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21Ninety Artist Residency: Aurélia Durand

by Elle McKenzie

Photo: Aurélia Durand

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In the ever-evolving Representation Matters era, it's deeply important that Black culture is reflected in a positive and uplifting light. Such is a mentality that French entrepreneur and digital artist, Aurélia Durand, strives to portray in each and every one of her artwork. Since leaving her native Paris and settling in Copenhagen, Durand has tapped into her innate creative ability to portray the richness and beauty that surrounds Black people worldwide.

Throughout this month of January, we partnered with Durand to produce exclusive digital wallpaper for our email subscribers to download straight to their digital devices. I had the pleasure to speak with Durand on what it means to represent Black culture, her first solo exhibition and where she gains her inspiration from. 

  1. Check out our exclusive interview with Aurélia Durand below. 
  2. 21Ninety: What is your earliest memory of knowing you were meant to be an artist?

Aurélia Durand: When I was 19, I started my first year of art and design class in Paris. It was at that moment when I knew I would be an artist. I like to work on creative projects and I like to use my imagination to create innovative visuals. It gives me a reason to live for. I can’t spend a day without thinking about new creative ideas.

21N: In much of your artwork, you depict Black skin with a richness of deep and dark undertones. Can you describe your reasoning behind that?

AD: Black is a color that contrasts well with colors. My goal is to create vibrant and joyful illustrations and show the modern afro-descendants as confident and proud.

Photo: Aurélia Durand

21N: This past December, you lead a solo exhibition — Haut en Couleurs — in Paris. How did that go? What was the experience like?

AD: It was my first solo exhibition in Paris — many people came and interacted with me. People came because they follow my work online, and so I got the chance to meet with them. After the event, I truly saw that what I do has meaning for others. 

21N: You offer a set of skillshare classes to those interested in learning the principles of creating art — what can a student who enrolls expect to gain from your classes? Do they need to have any prior artistic training? 

AD: I have three classes at the moment: people can learn the principles of animating a character and create a cohesive series of illustrations. These classes are for intermediate creatives, it’s better if people know about the software and have some experience with drawing. 

Photo: Aurélia Durand

21N: Where do you gain your inspiration from?

AD: My inspiration comes from movies, music videos, music, illustrations, architecture, product design and more. My experiences in life are also my inspiration, and my relationships with others are what I am the most inspired by. 

When I travel I get lots of ideas and it gives me a new perspective on life. I have been traveling a lot in the north of Europe, so much of my colors and my motifs are inspired by the Nordic countries.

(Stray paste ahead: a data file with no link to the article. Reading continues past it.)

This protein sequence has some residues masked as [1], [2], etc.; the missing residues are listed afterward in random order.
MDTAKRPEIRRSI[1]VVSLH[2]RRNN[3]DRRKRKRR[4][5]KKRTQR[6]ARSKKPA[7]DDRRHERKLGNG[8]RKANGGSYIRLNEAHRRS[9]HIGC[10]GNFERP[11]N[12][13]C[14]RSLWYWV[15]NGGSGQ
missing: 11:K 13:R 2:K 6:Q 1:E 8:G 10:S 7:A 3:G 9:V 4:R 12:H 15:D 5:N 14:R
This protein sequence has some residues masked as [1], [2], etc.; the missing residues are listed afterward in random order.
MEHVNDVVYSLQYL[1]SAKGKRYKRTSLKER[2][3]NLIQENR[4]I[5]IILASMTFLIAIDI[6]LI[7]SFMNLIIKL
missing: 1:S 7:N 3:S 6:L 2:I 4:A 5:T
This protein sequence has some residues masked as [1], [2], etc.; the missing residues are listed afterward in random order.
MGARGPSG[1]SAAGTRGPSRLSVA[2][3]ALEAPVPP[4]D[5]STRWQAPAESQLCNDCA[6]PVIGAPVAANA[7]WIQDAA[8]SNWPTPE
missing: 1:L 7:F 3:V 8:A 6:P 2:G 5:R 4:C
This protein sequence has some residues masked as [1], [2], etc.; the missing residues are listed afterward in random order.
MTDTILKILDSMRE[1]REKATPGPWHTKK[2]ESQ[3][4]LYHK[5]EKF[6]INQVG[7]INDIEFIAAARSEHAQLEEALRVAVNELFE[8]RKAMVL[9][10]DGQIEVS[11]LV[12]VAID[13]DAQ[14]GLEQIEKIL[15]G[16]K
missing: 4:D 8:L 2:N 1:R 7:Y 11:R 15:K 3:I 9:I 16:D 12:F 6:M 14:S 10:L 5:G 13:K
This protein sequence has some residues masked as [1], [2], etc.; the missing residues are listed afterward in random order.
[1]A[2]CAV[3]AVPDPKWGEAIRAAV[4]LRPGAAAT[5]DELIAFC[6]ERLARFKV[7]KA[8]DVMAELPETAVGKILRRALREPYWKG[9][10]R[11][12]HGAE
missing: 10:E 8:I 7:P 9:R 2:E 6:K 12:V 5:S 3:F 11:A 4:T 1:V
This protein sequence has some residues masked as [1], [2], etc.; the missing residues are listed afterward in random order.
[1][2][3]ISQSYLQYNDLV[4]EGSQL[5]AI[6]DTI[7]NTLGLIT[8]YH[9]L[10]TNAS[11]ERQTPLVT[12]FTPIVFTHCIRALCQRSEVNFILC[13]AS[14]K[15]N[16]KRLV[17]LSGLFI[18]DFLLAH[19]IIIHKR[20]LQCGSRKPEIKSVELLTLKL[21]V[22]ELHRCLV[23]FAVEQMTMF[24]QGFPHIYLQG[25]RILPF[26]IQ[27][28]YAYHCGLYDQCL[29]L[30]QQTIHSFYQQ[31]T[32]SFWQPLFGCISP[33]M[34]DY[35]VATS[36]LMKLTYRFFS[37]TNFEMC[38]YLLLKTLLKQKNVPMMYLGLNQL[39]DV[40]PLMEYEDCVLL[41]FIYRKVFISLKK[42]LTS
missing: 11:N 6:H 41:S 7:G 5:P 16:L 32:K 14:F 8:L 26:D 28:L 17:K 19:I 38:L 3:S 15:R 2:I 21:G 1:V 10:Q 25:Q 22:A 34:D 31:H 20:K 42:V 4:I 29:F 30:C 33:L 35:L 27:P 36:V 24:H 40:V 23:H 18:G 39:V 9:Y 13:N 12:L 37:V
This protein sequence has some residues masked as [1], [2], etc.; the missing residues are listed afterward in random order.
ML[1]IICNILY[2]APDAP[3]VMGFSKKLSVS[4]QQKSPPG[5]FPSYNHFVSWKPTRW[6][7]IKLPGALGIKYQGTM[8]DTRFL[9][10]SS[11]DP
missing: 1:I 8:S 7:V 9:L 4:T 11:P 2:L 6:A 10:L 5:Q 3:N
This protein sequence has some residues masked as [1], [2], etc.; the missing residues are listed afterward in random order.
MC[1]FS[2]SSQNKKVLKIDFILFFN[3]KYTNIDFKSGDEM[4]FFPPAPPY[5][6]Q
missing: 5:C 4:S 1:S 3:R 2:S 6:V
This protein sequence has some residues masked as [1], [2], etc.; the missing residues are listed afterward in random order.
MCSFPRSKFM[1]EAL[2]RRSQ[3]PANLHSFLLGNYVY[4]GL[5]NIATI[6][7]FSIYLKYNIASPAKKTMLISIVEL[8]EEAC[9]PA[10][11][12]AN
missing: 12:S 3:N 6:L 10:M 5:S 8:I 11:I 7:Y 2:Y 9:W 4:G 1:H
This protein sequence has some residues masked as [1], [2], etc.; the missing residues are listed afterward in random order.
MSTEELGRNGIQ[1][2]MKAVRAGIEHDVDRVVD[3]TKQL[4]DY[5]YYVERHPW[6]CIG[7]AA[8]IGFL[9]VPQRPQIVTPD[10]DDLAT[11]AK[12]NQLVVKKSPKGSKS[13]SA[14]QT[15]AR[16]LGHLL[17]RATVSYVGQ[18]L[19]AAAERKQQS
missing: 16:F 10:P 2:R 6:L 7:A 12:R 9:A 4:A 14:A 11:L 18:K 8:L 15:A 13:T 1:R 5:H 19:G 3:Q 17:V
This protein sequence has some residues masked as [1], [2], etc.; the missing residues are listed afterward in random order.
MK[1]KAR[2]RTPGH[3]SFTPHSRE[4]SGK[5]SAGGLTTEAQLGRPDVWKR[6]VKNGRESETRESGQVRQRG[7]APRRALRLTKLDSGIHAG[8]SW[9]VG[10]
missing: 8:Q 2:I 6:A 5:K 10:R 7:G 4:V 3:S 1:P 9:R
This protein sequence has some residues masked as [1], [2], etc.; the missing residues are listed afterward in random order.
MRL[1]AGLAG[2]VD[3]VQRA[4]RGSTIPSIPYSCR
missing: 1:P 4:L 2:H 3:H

Photo: Aurélia Durand

21N: Who are some painters that move you artistically?

AD: I don’t have a preference, it depends on my mood. The last exhibition I have seen was in Paris in Palais de Tokyo: Tomás Saraceno. He is Argentinian contemporary artist. He is best known for his large-scale, interactive installations and floating sculptures, and for his interdisciplinary approach to art. I enjoyed the exhibition a lot — I traveled to a new galaxy, and was amazed by the visuals which were very graphic and the creativity he developed around science. 

21N: How do you define female empowerment?

AD: Female empowerment is about taking a chance to make things, even if it’s difficult. 

Photo: Aurélia Durand

21N: Throughout the course of history, art has been known as a tangible medium — one that can be seen and felt while you stand in its presence. Your art has been displayed on T-shirts and on canvases, what inspired you to make the leap to digital artwork and animation?

AD: I am a digital artist and an illustrator, I don't consider myself a painter. I work mostly on my computer. I do paint to get my work out of the world on a paper. I want to develop my animation style further, but it takes time and a much longer process. 

Animation courtesy of Aurélia Durand.

21N: What projects can we expect to see from you in the near future?

AD: I will be working on my illustrations book very soon and short animation movie.

21N: Do you have any words of advice or encouragement for Black women striving to break into the art world?

AD: I have to be honest, it is very hard to be a visual artist — I struggle every day. Instagram shows only the beautiful side of being an artist, and I myself do it because I know people are not interested to read my pain every day — they want to be entertained. But behind the scene, it’s a lot of sweats and tears. It appears as a beautiful and funny job but it’s not a hobby. Since I started, I isolated myself from the world because it took energy to draw constantly and it’ is a lonely professional activity. But every entrepreneur can say, it does hurt to create and be self-employed. But it also pays off slowly, that is why I still continue. 


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